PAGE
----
HMA v Ryan Ferguson, Paul Mackenzie and Andrew Smith

At the High Court in Edinburgh today, 22 February 2017, Lord Boyd of Duncansby sentenced Ryan Ferguson, Paul Mackenzie and Andrew Smith to 12, 14 and 18 months’ imprisonment respectively, after the three accused each pleaded guilty to being involved in the supply of amphetamine.

On sentencing, Lord Boyd made the following statement in court:

“You have each pleaded guilty to being involved in the supply of amphetamine, a class B drug on a single day in May 2015. The quantity is not far short of 2 kilos and it has a maximum value on the street of over £50,000.

You Andrew Smith, were the person who drove the car containing the drugs. It was delivered to Ferguson and Mackenzie. A sum of over £27,000 in cash was found in Smith’s car.

I am in no doubt that this was a significant drugs operation albeit related to only one day. You Ferguson and Mackenzie were each to receive £1000 and you Smith say you were offered a couple of hundred pounds. 

In short this was an operation involving a significant amount of class B drugs with a reasonably high potential street value. Each of you became involved for financial gain albeit that the amounts involved were modest.

Given that background a community disposal would be a wholly exceptional course for me to take and I am not persuaded for the reasons that I shall give that I should accede to that suggestion.

On the other hand in each case there are reasons for optimism and I take into account the fact that this has been hanging over each of you for some two years. Accordingly I am persuaded that in each case I should exercise a degree of leniency.

Ryan Ferguson, you have a short record of offending but three out of the five previous convictions show a relationship with cocaine and you have a history of drug misuse. The criminal justice social work report (CJSWR) however is largely positive and the author was obviously impressed that you appear to have matured since your last involvement with him in 2015.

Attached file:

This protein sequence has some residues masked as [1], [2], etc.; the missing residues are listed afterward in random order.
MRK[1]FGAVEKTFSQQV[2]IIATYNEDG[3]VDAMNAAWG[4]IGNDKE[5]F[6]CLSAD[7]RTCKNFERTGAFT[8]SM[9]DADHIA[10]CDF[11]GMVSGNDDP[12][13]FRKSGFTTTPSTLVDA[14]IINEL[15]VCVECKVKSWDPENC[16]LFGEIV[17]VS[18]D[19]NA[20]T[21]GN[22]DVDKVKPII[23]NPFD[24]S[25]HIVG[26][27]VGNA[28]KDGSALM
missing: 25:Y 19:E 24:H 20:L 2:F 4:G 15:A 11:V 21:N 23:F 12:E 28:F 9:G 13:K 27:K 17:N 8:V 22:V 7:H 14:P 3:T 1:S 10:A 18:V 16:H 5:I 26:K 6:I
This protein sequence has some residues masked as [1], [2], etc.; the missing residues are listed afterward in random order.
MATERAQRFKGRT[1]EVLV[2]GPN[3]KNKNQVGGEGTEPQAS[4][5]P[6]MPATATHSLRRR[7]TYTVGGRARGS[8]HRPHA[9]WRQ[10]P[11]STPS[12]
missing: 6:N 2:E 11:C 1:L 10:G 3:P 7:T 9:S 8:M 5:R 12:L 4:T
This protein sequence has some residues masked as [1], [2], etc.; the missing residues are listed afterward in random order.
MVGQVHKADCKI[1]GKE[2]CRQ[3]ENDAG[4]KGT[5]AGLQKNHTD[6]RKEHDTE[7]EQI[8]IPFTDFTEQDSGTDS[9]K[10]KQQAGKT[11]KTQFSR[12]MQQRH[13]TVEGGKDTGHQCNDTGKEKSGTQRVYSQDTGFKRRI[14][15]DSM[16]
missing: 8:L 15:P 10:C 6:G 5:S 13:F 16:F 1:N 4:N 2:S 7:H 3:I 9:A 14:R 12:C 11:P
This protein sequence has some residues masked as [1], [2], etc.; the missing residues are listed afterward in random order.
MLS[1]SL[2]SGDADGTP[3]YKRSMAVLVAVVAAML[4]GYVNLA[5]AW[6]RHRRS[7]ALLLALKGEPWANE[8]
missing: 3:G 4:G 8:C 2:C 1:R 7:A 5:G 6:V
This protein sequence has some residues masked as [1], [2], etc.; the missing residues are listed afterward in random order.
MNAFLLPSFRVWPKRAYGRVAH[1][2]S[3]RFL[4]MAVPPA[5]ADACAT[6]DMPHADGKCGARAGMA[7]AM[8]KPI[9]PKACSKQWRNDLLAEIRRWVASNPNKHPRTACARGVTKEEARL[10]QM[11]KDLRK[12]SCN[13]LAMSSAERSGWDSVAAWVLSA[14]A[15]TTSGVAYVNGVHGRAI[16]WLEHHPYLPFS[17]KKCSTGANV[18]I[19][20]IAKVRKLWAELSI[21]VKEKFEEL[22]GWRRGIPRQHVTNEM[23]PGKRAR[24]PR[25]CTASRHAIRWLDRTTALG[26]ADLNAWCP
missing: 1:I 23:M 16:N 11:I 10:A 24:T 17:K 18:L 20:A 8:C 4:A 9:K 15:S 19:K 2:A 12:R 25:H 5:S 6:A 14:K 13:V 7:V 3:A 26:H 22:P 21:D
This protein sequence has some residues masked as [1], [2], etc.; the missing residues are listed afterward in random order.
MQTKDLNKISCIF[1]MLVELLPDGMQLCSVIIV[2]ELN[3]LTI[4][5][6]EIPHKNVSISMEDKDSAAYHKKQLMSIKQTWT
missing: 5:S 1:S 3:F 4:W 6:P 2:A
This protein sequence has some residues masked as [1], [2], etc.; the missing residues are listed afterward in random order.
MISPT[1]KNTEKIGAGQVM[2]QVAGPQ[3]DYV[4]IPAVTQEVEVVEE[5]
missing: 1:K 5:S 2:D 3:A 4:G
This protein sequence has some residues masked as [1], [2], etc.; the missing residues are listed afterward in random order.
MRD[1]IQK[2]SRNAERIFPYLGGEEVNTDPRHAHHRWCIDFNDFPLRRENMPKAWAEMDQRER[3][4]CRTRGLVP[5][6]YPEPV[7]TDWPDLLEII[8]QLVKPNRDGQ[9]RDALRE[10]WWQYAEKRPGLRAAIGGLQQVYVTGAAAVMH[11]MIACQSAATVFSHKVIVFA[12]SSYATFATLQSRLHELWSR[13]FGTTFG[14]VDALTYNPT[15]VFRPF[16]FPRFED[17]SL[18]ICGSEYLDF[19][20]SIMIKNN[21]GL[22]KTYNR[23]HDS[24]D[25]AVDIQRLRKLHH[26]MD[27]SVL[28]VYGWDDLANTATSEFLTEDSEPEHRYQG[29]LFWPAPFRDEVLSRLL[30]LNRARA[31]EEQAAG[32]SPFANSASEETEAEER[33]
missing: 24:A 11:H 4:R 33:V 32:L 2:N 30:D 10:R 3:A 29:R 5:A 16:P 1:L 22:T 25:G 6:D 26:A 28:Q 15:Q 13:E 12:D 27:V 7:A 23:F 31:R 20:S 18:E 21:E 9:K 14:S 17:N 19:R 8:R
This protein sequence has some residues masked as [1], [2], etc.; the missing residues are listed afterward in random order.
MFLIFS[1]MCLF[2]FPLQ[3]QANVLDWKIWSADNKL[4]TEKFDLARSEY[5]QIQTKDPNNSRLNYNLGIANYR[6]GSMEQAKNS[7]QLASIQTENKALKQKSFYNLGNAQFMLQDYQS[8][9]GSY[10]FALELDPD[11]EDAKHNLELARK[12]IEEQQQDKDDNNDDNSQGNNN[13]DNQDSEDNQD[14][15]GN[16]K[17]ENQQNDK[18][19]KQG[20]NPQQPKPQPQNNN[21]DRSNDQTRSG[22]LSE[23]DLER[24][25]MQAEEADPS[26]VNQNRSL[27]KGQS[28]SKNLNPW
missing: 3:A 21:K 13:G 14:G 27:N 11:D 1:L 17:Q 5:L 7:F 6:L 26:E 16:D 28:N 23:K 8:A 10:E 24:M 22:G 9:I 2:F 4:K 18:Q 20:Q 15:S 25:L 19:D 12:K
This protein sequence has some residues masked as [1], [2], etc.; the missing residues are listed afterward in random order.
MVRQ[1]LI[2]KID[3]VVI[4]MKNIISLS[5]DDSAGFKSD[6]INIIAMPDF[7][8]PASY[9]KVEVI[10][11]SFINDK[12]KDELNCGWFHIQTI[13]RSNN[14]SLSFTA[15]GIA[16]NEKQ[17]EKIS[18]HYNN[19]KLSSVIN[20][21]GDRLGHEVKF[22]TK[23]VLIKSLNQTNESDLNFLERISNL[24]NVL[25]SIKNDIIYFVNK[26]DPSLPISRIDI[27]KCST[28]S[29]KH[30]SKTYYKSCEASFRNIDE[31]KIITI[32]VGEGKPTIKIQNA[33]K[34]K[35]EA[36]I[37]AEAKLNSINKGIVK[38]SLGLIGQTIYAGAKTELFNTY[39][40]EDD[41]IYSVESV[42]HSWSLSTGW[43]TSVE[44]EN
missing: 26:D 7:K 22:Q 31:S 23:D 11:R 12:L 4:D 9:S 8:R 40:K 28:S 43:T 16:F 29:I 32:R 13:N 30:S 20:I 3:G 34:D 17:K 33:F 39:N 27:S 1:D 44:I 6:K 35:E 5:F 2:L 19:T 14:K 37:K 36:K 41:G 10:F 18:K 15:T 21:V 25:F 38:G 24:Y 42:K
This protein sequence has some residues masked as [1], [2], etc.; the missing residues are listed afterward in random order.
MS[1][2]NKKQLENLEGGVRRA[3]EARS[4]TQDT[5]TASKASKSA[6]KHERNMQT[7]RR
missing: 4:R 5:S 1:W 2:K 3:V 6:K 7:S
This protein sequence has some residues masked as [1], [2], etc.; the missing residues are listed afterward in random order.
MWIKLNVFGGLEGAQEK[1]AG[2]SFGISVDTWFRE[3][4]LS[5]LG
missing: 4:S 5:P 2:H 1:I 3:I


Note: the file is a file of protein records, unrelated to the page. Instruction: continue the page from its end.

I have listened carefully to what was said on your behalf. I note that you have given up drugs and have not been involved in offending in recent times. I also take into your personal circumstances.

I shall sentence you to 12 months’ imprisonment from today’s date. Had you been convicted after trial I would have imposed a sentence of two years’ imprisonment of which three months is attributable to the bail aggravation.

In view of the offer of a plea at the preliminary hearing I discount the sentence to one of 18 months. I further reduce that sentence by 6 months to take account of the time spent on remand.

Paul Mackenzie, on the facts of this case there is nothing to distinguish between you and Mr Ferguson. However in contrast to him you have a lengthy record of offending going back to 2004.

While I accept that none of them are analogous they include 1 conviction on indictment and other quite serious offences. That might suggest a longer sentence in you case.

I have heard an eloquent plea on your behalf that there are exceptional circumstances which would allow me to exercise my discretion and not impose a custodial sentence. The CJSWR is in positive terms.

I have received a number of testimonials on your behalf outlining your excellent work in the community. I take into account your personal and family circumstances.

I am not however persuaded this is sufficient for me dispose of the matter by a non-custodial disposal. However, I am persuaded that as with Mr Ferguson I should exercise a degree of leniency.

Had you been convicted after trial I would have imposed a sentence of 21 months’ imprisonment. That is the same starting point as Mr Ferguson but without the bail aggravation.  

In view of the offer to plead by s 76 letter I shall discount the sentence to 14 months’ imprisonment from today’s date.

Andrew Smith, you have only one minor charge libelled against you though I am aware that you have just completed a sentence of 16 months’ imprisonment. You were also subject to two bail orders at the time of this offence.

There are grounds for optimism in your case. You have a good work record. You have accepted responsibility for your actions.

You have come to offending late in life. You have just completed a prison sentence which Mr Farrell says you did not find easy.

Although your role was different to those of your co-accused I see no particular reason to distinguish you from the others.

Accordingly had you been convicted after trial I would have imposed a sentence of two years’ imprisonment, of which three months would have been attributable to the bail aggravation.

In view of the plea offered some considerable time before the trial diet I shall discount the sentence to one 18 months’ imprisonment.”